A virus can infect any animal, insect, plant or even bacteria, according to LiveScience.com, a website updated on the latest viruses and diseases. Some viruses are very mild, like the common cold, but tend to spread more rapidly. Other diseases are far more serious, like HIV or ebola, a severe form of hemorrhagic fever. Viruses are not considered a living organism since they cannot replicate on their own, and are technically classified as a parasite. Viruses can lay dormant in the ground until they come into contact with a host.
Entry into the Body
Viruses can gain access to the body through many ways. Vectors, virus-carrying organisms, often transmit viruses through a bite of some sort, like mosquitoes transmitting malaria. Otherwise, viruses can be inhaled, eaten or obtained through fluid exchange, or the virus may come into contact with an open wound. A mother can also give an infection to a newborn child through the delivery process or breast milk.
According to Harvard Medical School, a cell is made up of a double outer lipid membrane. Inside of the cell there is a large amount of cytoplasm, which helps encase the cell’s nucleus. The nucleus contains all of the information needed to replicate the cell, as well as provides the cell with energy.
Adsorption and Entry
However the virus gains access to the body, it will make its way to a nearby cell and sit on the lipid membrane of the cell. Once on the cell membrane, the virus will attempt to fit into receptors or keys that will open the cell wall. From there, Discovery Health states the virus injects its own genetic material into the cytoplasm of the cell, leaving the casing of the virus outside of the cell. Viruses contain their own DNA or RNA with codes on how to replicate themselves.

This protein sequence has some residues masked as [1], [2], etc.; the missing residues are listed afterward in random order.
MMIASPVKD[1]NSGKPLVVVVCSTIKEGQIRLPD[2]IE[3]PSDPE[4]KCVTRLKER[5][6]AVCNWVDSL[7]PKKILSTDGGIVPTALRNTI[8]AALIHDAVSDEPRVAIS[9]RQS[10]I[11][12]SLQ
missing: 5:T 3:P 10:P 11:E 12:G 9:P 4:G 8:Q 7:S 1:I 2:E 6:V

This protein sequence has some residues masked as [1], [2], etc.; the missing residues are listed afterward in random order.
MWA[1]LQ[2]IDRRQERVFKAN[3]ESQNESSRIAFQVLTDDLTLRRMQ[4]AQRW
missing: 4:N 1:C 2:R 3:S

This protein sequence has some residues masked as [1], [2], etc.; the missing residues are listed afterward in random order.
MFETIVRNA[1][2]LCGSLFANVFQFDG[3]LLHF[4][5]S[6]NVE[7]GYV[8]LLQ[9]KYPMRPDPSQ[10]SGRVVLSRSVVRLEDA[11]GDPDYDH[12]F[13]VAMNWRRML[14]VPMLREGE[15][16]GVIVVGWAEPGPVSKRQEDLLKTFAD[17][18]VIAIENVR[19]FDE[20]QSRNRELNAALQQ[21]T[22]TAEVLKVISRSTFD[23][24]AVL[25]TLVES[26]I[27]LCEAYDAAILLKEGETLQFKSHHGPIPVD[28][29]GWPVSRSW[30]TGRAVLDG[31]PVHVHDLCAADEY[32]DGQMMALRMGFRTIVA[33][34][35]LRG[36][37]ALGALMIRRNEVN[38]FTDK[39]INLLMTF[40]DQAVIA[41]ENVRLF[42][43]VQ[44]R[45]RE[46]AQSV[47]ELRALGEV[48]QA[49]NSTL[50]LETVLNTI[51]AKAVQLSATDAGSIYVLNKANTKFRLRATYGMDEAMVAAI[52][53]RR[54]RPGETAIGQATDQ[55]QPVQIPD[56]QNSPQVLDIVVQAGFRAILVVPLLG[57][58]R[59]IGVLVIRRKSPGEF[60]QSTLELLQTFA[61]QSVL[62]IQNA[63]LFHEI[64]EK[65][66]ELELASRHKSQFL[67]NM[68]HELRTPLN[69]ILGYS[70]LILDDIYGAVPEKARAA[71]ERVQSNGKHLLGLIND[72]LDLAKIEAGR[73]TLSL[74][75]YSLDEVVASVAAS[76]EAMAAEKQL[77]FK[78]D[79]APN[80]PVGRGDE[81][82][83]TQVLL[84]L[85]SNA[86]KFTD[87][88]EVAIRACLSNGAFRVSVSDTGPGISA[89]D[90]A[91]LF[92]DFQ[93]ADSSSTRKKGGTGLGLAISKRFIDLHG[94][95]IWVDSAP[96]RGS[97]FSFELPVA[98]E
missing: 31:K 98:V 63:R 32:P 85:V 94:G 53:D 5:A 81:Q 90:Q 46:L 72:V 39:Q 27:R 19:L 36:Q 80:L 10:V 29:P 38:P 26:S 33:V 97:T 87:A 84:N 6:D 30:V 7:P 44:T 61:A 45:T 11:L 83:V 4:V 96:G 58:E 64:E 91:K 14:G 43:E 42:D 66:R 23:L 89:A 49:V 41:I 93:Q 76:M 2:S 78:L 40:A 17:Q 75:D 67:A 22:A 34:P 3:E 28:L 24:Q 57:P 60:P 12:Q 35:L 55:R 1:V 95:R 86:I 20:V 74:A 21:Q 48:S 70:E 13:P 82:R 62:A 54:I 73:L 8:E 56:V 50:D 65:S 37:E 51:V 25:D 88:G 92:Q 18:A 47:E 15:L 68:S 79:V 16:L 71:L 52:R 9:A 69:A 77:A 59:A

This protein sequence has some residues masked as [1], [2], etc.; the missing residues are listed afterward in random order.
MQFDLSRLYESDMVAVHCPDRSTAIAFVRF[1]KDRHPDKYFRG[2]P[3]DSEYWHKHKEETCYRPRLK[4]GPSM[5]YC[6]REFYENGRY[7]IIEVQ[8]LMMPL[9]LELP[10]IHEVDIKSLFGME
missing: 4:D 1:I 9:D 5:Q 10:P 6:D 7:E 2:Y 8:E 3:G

Harvard Medical School states that the virus will make its way into the nucleus of the cell and hijack the cell’s replicating and energy process, inserting its own genetic material into the assembly line so more copies of the virus are made rather than a copy of the cell. The process will repeat over and over, producing thousands of copies of the viral material, which make their way into the cytoplasm again.
Inside the cytoplasm of the cell, the viral pieces will re-assemble. This process of replication and assembly will repeat until the cell can no longer contain all the material. The viral material will push out against the lipid wall of the cell and may even use the cell wall to re-coat the virus.
Release happens when the cell bursts open. From there all the new viruses will find other nearby cells to infect and start the process all over in a new cell. There are usually millions of copies of the initial virus before symptoms are felt, according to Harvard Medical School. This replication process will continue until the body's own immune system recognizes the infection and releases its own array of soldiers to combat and remove the virus from the system.